Harper’s Bill C-51 remains “dangerous and undemocratic” and “deeply unconstitutional” despite the Conservatives’ proposed amendments, says MP Elizabeth May.
The post Elizabeth May Rejects Harper’s Cosmetic Bill C-51 Amendments appeared first on The Canadian Progressive.
That’s what I derive from Donald Crump’s Star letter. It is a shame more of our fellow citizens are not possessed of such critical faculties:
Increasing risk of terror in Canada When a government starts making decisions based primarily on getting re-elected, with little regard for what is best for the country, we should all take notice. In Prime Minister Stephen Harper’s view, the fact that a majority of voters support his “war on terrorism” is reason enough for his government to increase the risk that terror will come to our shores. I think we have learned since 9/11 that (Read more…)
An important message to all Canadians from Stephen Harper:
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As many as 83,000 people are expected to take to the streets of Canada today to protest Bill C-51, Stephen Harper’s proposed “secret police” legislation.
The post Tens of thousands expected to protest Harper’s Bill C-51 today appeared first on The Canadian Progressive.
Here, condensing this post on the component parts of the Cons’ terror bill.
For further reading…- Michael Geist writes that C-51 represents the evisceration of privacy in Canada. – Jim Bronskill reports on Amnesty International’s opposition to C-51 as a means of targeting activists. And Alyssa Stryker and Carmen Cheung highlight six elements protesters will want to understand about the bill. – Finally, Craig Forcese and Kent Roach discuss the international implications of C-51, including the express authorization for CSIS to operate outside the law of foreign countries. And Forcese also points out exactly what the term “lawful” (Read more…)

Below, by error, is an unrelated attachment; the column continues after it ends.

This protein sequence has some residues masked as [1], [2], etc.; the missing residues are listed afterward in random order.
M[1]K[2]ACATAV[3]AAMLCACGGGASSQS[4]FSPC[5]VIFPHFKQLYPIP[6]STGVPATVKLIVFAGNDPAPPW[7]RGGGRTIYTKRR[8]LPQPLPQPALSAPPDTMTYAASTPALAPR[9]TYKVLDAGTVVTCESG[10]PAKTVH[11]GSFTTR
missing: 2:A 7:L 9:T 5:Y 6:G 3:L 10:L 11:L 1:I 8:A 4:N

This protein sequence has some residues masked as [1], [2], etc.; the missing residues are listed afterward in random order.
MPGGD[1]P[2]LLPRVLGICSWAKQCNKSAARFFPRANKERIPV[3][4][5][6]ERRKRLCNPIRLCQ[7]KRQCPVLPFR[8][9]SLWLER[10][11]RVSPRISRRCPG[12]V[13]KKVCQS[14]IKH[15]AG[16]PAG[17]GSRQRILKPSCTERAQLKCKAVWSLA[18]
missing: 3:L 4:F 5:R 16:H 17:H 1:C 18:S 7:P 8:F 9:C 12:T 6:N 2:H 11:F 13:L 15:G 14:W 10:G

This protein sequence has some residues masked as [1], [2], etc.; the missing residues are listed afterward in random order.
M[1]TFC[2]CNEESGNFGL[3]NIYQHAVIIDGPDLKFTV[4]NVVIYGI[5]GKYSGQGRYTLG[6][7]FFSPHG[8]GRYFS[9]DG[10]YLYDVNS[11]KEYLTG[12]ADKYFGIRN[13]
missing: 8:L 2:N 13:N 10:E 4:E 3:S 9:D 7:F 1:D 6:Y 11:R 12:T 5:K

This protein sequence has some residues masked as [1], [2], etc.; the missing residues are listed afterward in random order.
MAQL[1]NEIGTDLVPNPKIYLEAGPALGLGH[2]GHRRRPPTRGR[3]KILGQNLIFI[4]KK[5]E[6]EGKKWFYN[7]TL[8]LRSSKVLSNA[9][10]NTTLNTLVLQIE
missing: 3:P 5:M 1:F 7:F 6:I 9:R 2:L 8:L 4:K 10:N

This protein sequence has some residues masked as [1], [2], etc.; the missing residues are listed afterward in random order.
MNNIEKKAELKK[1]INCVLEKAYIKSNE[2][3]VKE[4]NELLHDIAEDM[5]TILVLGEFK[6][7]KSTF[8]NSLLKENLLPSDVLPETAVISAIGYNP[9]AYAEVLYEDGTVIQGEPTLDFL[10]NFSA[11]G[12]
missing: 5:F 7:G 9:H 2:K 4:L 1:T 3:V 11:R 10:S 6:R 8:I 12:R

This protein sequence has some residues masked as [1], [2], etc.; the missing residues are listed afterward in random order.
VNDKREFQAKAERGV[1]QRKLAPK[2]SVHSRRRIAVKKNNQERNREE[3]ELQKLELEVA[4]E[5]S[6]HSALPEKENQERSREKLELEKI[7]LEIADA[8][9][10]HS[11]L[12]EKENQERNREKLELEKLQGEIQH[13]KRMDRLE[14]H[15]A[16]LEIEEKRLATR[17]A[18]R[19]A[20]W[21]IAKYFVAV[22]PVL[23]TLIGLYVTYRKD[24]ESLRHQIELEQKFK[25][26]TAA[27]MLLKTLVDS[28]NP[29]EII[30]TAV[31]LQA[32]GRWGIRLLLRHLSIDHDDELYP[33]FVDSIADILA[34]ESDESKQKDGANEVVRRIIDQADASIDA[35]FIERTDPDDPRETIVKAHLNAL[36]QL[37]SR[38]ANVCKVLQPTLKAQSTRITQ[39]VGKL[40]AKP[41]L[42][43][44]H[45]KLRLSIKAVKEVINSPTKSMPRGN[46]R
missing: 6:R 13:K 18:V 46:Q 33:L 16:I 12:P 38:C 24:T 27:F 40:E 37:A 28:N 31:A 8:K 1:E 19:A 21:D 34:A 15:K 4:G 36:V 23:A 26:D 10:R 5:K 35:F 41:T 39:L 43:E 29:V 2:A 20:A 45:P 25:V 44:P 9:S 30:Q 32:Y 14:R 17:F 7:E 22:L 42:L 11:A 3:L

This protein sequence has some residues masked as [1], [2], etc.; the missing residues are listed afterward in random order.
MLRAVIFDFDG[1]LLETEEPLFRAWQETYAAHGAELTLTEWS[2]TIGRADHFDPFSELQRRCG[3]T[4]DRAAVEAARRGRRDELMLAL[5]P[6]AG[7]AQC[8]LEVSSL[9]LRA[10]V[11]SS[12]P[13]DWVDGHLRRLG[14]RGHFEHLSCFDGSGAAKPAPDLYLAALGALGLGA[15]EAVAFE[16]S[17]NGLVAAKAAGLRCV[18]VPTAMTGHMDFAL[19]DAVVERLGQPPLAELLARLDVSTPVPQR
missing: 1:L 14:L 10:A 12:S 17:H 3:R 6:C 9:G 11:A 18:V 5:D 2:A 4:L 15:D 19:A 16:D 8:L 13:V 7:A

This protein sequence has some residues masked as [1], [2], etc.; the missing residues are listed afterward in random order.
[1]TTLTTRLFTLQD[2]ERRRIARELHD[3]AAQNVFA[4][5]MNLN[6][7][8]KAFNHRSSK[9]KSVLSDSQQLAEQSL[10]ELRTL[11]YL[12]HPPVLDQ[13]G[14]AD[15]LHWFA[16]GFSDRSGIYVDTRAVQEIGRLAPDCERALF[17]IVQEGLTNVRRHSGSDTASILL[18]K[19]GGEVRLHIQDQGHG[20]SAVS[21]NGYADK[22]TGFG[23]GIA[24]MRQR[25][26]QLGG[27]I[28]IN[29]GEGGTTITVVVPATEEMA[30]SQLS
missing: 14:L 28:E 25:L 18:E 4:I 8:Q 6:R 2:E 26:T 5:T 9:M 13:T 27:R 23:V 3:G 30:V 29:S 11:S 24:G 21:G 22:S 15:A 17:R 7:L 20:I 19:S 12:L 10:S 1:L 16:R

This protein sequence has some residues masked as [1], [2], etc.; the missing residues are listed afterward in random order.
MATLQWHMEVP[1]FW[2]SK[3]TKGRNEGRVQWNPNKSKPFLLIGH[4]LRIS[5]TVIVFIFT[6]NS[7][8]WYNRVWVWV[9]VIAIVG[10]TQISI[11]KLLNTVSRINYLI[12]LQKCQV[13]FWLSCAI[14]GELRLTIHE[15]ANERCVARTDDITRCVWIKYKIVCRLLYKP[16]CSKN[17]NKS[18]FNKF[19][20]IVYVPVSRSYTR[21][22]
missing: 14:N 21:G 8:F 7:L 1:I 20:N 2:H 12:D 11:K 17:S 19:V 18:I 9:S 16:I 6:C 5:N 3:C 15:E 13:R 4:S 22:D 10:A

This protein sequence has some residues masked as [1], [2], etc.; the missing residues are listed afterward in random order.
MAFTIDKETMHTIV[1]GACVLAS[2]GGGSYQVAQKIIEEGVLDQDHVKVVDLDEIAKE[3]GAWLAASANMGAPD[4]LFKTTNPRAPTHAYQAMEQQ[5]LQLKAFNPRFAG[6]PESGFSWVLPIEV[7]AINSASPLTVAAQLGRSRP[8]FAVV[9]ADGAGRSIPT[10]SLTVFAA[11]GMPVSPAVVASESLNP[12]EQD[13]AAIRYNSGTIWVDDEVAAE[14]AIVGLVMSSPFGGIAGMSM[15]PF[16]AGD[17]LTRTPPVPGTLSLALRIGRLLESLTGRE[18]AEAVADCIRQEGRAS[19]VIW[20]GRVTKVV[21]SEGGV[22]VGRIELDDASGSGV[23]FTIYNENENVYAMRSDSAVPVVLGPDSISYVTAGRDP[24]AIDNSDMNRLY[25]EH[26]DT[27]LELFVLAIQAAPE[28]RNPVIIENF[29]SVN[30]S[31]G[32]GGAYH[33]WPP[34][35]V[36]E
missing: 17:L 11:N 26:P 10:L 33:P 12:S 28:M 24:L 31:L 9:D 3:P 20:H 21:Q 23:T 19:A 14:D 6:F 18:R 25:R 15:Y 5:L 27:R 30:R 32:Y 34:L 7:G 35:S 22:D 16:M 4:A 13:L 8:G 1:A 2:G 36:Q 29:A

Bill C-51 speaks to the cowardice that has taken hold of Canadian society at the instance of the fear-mongering federal government. Conservatives and Liberals and, for that matter, a solid majority of the Canadian public support it.
What, some nutjob shoots somebody and so we need to turn the thumbscrews on the already dwindling rights and freedoms of all Canadians? We’re following in the jackboot steps of the United States. We’re becoming a land of cowards.
American pundit Ted Rall has a column in The Japan Times that should speak to all of us.
For a country that used to (Read more…)
The carefully orchestrated Conservative Campaign of Confusion continued today as the Harper Tories repeatedly exploited and misused one of the world’s most baggage-laden words. The Tory Word of the Day on March 3, 2015 was “HOLOCAUST”. No fewer than two Tory ministers today grievously used this word in an attempt to increase public acceptance of Bill C-51, the “Anti-terrorism Act”, in the face of mounting concerns and disagreement about the spectre of a state-sponsored secret police and creeping violations against Canadians’ Charter of Rights and Freedoms.
Some would say it is necessary to promote fear of one thing in order to combat the fear (Read more…)
This and that for your Tuesday reading.
- Michal Rozworski reminds us that while a shift toward precarious work may represent an unwanted change from the few decades where labour prospered along with business, it’s all too familiar from a historical perspective: (P)recarity is what it means to have nothing to sell but your labour power, to use Marx’s turn of phrase. Taken in this sense, precarity is wide-spread: today, the bottom 40% of Canadians today own a measly 2% of national wealth and the bottom 60% own just over 10%. The fact of owning relative peanuts gives precarity an (Read more…)